Academic journal article The Arkansas Historical Quarterly

Rags to Respectability: Arkansas and Booker T. Washington

Academic journal article The Arkansas Historical Quarterly

Rags to Respectability: Arkansas and Booker T. Washington

Article excerpt

WHEN BOOKER T. WASHINGTON CAME TO LITTLE ROCK in October 1913 to formally open the impressive Mosaic Templars building, the Arkansas Democrat, a local white paper, told its readers, "Head of the Negro Race in Little Rock Today to Officiate at Dedication." Washington's presence on this august occasion illustrated the influence he exercised in Arkansas. Born a slave five years before the Civil War began, Washington grew up in poverty, but through hard work graduated from Hampton Institute and then built a school of his own, Tuskegee, in Alabama. With a dramatic personal story and unyielding energy, he became widely known among black southerners but was also embraced by many sympathetic whites in both the South and the North as a "safe Negro." As the Arkansas Democrat's headline suggested, he was widely regarded as the spokesperson for his race.1

Both the pervasiveness of Washington's ideas in the state and the complexity of his example are illuminated in the careers of six prominent black Arkansans. Three were born in slavery and five in poverty, but all went on to recognition and success, some at the national level. Each of these men had some close connection to Washington, either personally, through the National Negro Business League, or by way of Tuskegee Institute, and all six seemingly subscribed to Washington's philosophical precepts: black self-help through industrial education and entrepreneurship, and a strategic deference toward whites. But Washington's influence extended beyond uplift and accommodationism. Most of these Arkansans benefited by or emulated Washington's subtle politicking and his wielding of patronage within the Republican party. Washington affirmed the status of black leaders in Arkansas, while they in turn affirmed his position, at the national level, as spokesman for African Americans.

Washington's ideology was often self-interested and ambiguous, but, according to several scholars, he had as his ultimate goals "full equality and citizenship rights."2 Yet racism was unusually virulent in the decades of his greatest prominence. Black people in Arkansas and elsewhere faced declining political power, outright disfranchisement, the indignity of racial segregation (embodied in Arkansas by passage of the separate coach bill of 1891), and the persistent threat of lynching for those understood to have violated racial codes. With political and social segregation in place, even middle-class blacks assumed a subordinate position. A certain acquiescence in the face of white racism seemed like the safest and most profitable posture, both to Washington and many African Americans within the state.3 In contrast to his rival, W. E. B. Du Bois, Washington discouraged political confrontation and instead emphasized economic advancement as the means by which African Americans would win acceptance from the white community.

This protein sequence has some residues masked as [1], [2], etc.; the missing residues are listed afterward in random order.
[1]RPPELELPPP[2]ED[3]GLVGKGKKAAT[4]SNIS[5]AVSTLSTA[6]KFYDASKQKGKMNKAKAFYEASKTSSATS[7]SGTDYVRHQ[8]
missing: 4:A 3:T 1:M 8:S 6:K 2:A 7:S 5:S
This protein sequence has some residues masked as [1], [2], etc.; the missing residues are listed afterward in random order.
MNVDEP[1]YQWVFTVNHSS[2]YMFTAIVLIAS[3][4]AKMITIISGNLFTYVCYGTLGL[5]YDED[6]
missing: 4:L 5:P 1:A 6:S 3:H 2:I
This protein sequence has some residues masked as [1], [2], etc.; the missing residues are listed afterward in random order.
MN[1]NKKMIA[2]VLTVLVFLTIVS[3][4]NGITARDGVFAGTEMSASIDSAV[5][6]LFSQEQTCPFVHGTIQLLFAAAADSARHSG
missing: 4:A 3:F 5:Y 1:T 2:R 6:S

Washington consistently espoused self-help based on familiar Victorian virtues. He told diverse audiences that hard work, sobriety, thrift, and self-discipline would inevitably lead to upward mobility and prosperity, and, thus, to racial harmony and, eventually, equality. These were the same virtues touted in the then-popular Horatio Alger books, known as "rags to riches" stories. Over and over again, Washington argued that blacks could work up from the bottom-from rags to, at least, a middleclass respectability.4 At Tuskegee Institute in Alabama, he offered a curriculum of "industrial education," which to Washington involved African Americans learning to be "industrious" rather than being trained to work in major industries such as steel or meat packing that depended on cheap, unskilled labor. Blacks should learn trades, such as carpentry, masonry, harness making, or coopering, or engage in farm labor, in order to accumulate the capital that would allow them to purchase small farms or develop small businesses. With trade skills laying a foundation for entrepreneurship and prosperity, Washington argued, equality between the races would inevitably result. …

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